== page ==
Mr. Temporary Deputy Speaker, Sir, I will table that. The last one was on whether there has been any under-collection. I wish to confirm that there was no under-collection. What was not apparent is that there are some fuels that are exempt from payment of duty. This is fuel for the Kenya Defence Forces, Diplomatic Missions, United Nations, jet fuel, exported fuel products and any other products ordinarily exempted by this Act. If you add the exempted fuel levy, then the
Mr. Githae, just provide the answers to the Question and then table the rest because the nature of the business ahead of us does not allow us to give more time to Question Time.
Mr. Temporary Deputy Speaker, Sir, I confirm that there is no under-collection, if you remove the two per cent agency fee and exempted fuels.
Question No.1529, at the request of the Member for Kirinyaga Central and the Minister is deferred and will be restored to the Order Paper two weeks hence.
Yes, the Member for Isiolo South!
Hon. Lessonet, the Question had been fully answered and prosecuted. What was remaining was the provision by the Minister about the information that he has now given. If you are not satisfied, you know what to do if you want to raise further questions on it. Yes, the Member for Isiolo South!
asked the Minister for Roads:- (a) how many people have died while crossing the Gotu Drift on the Auso Ngiro North River in the last five years; and, (b) why construction works on the bridge have not commenced after it was prioritized for construction over the last ten years.
Mr. Temporary Deputy Speaker, Sir, I beg to reply. (a) Unfortunately, one person died when the vehicle they were travelling in was swept away by flood waters while crossing the Gotu Bridge. Six others are still missing. (b) Construction of this bridge has not commenced due to budgetary constraints. Thank you, Mr. Temporary Deputy Speaker, Sir.
Mr. Temporary Deputy Speaker, Sir, I am very much surprised by this answer. We have lost over 30 people on this bridge. In 2001, the former Minister for Roads, Hon. William Morogo went to the site, saw this situation and instructed that the works commence. His Excellency President Mwai Kibaki was in this area and he promised and directed that this bridge be done while the other day, the Rt. Hon. Prime Minister took up this matter again. Could the Assistant Minister confirm that all that I have said is true and he has contradicted none other than the President who is the appointing authority?
Mr. Temporary Deputy Speaker, Sir, I have made no contradictions. Actually, the hon. Member has stated the truth. What I have done towards this end is to ensure that a design consultancy has been awarded to M/s Maltiscope Consulting Engineers. This was done on 27th August, this year at a cost of Kshs8.1 million and I expect the design to be over very soon. The construction of this bridge will cost about Kshs1.2 billion and I will only be able to allocate funds once the consultant has produced his report. I am also made to understand that the Constituencies Development Fund has allocated Kshs80 million towards this end and I appreciate the gesture by the Member of Parliament and his Committee. On the issue of loss of lives, the only information that I was able to gather was on an incident that happened on 8th September, where a Mitsubishi lorry which had 29 passengers had an accident in this place where one person died and six were still missing. Maybe the hon. Member has more information and I appreciate that he has shared it with this House.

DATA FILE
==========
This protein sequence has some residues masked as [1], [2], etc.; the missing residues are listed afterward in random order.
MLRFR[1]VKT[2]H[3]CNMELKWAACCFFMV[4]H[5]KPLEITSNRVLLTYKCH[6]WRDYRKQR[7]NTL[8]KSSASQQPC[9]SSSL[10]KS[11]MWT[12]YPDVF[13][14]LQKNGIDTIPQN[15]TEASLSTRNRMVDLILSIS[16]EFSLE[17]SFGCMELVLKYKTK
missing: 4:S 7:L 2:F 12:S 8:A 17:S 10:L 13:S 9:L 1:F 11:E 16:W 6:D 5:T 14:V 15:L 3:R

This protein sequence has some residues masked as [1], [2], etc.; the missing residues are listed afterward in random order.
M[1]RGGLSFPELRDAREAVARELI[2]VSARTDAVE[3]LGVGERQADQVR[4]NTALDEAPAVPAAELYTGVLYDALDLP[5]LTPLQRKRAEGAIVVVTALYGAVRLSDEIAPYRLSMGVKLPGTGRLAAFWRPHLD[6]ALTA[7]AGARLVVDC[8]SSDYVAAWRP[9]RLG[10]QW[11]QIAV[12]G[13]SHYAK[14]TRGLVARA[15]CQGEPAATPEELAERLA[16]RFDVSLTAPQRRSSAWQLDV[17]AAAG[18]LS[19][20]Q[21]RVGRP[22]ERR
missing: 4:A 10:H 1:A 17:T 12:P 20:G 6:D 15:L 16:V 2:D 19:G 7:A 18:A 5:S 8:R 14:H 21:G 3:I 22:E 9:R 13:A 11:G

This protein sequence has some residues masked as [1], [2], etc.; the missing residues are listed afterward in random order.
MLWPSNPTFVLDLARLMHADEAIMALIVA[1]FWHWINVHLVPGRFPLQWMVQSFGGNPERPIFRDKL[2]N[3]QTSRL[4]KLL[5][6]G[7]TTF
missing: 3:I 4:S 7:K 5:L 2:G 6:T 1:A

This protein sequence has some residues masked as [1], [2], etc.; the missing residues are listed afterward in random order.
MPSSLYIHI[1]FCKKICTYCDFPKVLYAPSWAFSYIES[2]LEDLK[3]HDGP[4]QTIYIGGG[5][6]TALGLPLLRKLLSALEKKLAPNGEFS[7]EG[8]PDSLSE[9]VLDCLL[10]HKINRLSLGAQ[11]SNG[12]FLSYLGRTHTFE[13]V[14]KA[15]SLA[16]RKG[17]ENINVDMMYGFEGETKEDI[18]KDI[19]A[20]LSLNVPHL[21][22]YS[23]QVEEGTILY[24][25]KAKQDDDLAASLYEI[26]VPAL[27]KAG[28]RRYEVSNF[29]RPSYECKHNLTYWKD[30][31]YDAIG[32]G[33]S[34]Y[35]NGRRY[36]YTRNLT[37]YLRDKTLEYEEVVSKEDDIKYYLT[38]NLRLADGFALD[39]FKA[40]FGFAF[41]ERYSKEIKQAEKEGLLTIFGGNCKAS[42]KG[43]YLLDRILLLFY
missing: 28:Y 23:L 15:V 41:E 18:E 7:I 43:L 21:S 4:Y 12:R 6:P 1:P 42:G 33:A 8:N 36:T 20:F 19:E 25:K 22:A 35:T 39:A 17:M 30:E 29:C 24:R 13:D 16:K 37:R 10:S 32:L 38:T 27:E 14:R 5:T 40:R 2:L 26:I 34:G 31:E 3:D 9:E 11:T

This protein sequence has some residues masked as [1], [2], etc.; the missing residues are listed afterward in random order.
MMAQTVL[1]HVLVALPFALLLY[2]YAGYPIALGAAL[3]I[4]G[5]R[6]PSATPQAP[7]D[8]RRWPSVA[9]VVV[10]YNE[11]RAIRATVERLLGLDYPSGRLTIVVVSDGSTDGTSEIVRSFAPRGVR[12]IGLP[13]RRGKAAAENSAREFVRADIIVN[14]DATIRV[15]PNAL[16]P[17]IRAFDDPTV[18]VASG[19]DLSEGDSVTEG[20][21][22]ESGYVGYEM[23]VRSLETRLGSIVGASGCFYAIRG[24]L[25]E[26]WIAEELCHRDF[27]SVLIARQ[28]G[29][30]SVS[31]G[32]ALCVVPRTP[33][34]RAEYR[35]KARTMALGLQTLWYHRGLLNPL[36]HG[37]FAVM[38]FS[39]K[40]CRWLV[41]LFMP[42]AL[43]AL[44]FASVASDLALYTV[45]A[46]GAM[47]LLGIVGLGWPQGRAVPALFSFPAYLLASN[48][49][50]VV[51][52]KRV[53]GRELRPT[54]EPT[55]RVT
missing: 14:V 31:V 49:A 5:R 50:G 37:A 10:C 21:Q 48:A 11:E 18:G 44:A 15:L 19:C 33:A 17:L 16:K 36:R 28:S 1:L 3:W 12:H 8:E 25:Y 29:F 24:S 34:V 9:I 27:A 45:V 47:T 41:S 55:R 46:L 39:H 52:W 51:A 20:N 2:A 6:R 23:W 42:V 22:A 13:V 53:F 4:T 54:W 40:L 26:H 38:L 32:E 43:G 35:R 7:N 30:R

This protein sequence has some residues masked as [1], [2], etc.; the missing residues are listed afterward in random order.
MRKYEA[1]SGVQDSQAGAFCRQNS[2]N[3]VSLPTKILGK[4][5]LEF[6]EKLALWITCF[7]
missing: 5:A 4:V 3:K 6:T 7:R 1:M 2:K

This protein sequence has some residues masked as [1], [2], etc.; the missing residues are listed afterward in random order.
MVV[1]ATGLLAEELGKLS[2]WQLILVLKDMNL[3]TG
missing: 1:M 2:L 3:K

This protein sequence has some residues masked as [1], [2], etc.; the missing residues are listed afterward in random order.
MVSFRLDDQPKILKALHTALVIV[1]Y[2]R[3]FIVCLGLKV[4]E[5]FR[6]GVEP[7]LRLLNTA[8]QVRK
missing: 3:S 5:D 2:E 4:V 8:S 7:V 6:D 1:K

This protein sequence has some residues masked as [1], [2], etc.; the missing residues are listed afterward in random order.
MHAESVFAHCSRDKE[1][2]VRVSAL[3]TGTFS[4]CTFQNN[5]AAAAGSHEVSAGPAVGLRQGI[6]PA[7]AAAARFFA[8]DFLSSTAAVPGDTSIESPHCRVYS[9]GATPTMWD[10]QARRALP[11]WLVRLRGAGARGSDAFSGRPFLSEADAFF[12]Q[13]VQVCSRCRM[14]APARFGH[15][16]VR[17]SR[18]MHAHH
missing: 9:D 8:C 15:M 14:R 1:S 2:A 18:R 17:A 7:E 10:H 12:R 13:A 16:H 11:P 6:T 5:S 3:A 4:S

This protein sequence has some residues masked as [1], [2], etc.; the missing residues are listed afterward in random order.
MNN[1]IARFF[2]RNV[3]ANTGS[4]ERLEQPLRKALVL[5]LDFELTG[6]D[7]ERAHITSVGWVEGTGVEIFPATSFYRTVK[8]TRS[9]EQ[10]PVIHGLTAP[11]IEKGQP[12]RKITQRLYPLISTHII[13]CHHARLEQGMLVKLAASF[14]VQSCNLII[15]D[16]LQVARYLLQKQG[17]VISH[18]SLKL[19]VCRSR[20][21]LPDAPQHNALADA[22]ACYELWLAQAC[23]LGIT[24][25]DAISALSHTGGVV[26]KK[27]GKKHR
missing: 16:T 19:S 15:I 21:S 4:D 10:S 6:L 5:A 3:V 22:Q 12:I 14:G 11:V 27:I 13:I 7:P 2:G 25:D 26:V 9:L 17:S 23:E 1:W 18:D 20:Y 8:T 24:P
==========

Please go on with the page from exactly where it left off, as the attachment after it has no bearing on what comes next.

Mr. Temporary Deputy Speaker, Sir, the Assistant Minister has very ably confirmed to this House that one person perished as a result of the floods in this area. Could he confirm or indicate to this House the level of compensation that was made to the aggrieved family?
Mr. Temporary Deputy Speaker, Sir, I am not aware of any compensation that was made to the families of the deceased. The Ministry has no department or plans to compensate those families because that does not fall under our prerogative.
Mr. Temporary Deputy Speaker, Sir, I want to thank the Assistant Minister for the answer to the extent that the design work is on course. But I remember seeing an advertisement sometimes last year for the procurement of the construction of this bridge. Be that as it may, could he indicate when this design work will be completed and when this bridge will be constructed?
Mr. Temporary Deputy Speaker, Sir, it will take six months to complete design work. I will very soon be receiving a report on this. I have allocated Kshs1 million now for building only marker posts because it is a dangerous bridge. So I want to put marker posts temporarily to show where the bridge is, so that we do not have more loss of lives.
Hon. Members, let me give some direction on this because there is a quite a bit of business under this Order. We have the Minister for Heritage, Mr. ole Ntimama, followed by Mr. Waititu and Mr. David
Mr. Temporary Deputy Speaker, Sir, I want to make a Personal Statement under Standing Order No.76. This weekend, two ugly incidences happened in Kayole within the Embakasi Constituency. What happened on Sunday is that some violent robbers invaded premises in Kayole to try and rob but the owners of the premises and the watchmen came together and kicked away the robbers. During the struggle, one of the robbers was killed. The following incident then took place on Sunday morning when Mr. Waititu collected a group of hooligans, addressed them and told them that the person who killed the robber was a Maasai. It was clear that he was not mincing his words; he did not even say a hooligan, a Kenyan or whatever. He said it was “a Maasai”. He ordered them actually to go into the Kayole area and the whole constituency to hunt and kill every Maasai. It was covered by the media and what he really said came out very clearly. These rowdy crowds of hooligans started moving because they were given an order by the hon. Member. They moved around Kayole and the whole constituency harassed, kicked and, in the end, they killed three young innocent Maasai.